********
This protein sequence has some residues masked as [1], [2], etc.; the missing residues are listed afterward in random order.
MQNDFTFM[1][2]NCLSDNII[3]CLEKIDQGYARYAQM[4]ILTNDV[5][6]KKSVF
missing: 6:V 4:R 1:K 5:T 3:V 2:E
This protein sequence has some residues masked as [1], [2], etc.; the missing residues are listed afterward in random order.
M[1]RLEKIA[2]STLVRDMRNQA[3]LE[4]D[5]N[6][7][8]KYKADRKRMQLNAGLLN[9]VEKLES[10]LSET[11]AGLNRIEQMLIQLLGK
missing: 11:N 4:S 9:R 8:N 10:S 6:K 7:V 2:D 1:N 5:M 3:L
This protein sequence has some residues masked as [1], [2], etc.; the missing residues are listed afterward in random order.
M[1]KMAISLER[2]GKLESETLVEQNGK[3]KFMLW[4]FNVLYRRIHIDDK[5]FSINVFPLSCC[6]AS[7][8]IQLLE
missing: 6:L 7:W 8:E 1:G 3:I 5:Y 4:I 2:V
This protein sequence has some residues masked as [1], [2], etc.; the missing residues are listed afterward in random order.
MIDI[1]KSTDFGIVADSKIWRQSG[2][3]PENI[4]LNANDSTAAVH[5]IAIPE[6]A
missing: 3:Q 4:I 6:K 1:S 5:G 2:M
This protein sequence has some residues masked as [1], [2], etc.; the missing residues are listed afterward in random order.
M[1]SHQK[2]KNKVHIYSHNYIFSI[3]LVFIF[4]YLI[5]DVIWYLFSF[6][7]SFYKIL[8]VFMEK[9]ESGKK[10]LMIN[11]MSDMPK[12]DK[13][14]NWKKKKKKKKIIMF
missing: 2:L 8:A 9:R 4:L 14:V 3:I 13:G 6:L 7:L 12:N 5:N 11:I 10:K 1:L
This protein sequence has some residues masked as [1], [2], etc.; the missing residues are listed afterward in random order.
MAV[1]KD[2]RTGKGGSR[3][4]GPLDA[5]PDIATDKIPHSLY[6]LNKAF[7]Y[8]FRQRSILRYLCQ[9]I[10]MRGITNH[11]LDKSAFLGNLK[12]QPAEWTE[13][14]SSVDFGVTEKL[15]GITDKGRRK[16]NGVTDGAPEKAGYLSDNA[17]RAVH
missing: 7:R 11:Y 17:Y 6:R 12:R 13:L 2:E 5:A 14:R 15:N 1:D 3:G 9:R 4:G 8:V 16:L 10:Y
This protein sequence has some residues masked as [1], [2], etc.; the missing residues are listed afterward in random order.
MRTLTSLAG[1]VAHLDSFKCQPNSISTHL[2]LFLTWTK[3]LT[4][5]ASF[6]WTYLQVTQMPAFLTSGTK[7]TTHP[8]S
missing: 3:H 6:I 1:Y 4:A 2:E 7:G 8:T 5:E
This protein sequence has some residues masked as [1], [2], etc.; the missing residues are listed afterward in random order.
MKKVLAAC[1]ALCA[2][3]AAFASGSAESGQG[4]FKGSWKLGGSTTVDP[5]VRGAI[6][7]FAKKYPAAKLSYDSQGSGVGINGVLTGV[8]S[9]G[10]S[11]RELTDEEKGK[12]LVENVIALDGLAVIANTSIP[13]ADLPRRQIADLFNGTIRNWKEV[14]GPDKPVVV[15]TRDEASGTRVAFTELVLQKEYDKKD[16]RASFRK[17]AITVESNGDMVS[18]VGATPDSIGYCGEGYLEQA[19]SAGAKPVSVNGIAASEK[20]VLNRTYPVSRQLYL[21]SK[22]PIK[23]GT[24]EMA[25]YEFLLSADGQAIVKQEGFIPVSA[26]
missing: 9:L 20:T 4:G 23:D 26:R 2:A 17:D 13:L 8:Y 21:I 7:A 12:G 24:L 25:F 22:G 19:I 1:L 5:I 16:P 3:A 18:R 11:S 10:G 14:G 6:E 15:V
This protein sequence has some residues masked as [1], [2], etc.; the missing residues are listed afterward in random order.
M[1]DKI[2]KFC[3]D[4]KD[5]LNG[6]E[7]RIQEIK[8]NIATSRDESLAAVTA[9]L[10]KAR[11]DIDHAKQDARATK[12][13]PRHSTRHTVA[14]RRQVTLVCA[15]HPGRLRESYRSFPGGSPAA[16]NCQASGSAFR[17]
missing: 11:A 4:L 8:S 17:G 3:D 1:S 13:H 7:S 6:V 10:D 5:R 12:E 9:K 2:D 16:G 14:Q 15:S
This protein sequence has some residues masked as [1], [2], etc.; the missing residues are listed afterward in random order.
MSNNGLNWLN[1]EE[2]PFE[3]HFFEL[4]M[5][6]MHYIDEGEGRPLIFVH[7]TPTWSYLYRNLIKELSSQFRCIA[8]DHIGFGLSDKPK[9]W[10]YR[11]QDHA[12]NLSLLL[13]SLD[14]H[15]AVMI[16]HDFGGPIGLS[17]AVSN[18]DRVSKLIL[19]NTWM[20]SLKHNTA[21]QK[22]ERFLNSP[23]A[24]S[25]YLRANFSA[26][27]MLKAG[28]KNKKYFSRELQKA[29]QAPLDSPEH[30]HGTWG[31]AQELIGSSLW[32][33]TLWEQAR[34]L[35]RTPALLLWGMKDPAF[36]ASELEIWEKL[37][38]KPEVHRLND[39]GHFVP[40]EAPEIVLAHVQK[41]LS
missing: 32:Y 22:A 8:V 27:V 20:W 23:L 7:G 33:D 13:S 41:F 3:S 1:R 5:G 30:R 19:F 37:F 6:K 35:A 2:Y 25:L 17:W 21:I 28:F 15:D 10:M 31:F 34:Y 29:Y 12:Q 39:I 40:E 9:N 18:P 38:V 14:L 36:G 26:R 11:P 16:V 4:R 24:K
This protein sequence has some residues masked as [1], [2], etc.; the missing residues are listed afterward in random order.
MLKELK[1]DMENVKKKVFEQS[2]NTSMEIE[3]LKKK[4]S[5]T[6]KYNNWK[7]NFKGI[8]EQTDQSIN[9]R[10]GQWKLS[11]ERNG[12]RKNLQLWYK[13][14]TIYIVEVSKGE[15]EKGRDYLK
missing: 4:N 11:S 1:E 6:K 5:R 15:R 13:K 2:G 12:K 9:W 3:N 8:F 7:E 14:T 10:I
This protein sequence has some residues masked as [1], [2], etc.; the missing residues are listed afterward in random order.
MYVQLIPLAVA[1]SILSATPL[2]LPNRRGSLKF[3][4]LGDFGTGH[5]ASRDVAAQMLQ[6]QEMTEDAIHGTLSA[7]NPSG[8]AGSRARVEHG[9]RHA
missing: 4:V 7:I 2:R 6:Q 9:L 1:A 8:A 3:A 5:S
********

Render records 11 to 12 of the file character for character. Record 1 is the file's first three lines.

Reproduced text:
This protein sequence has some residues masked as [1], [2], etc.; the missing residues are listed afterward in random order.
MLKELK[1]DMENVKKKVFEQS[2]NTSMEIE[3]LKKK[4]S[5]T[6]KYNNWK[7]NFKGI[8]EQTDQSIN[9]R[10]GQWKLS[11]ERNG[12]RKNLQLWYK[13][14]TIYIVEVSKGE[15]EKGRDYLK
missing: 4:N 11:S 1:E 6:K 5:R 15:R 13:K 2:G 12:K 9:W 3:N 8:F 7:E 14:T 10:I
This protein sequence has some residues masked as [1], [2], etc.; the missing residues are listed afterward in random order.
MYVQLIPLAVA[1]SILSATPL[2]LPNRRGSLKF[3][4]LGDFGTGH[5]ASRDVAAQMLQ[6]QEMTEDAIHGTLSA[7]NPSG[8]AGSRARVEHG[9]RHA
missing: 4:V 7:I 2:R 6:Q 9:L 1:A 8:A 3:A 5:S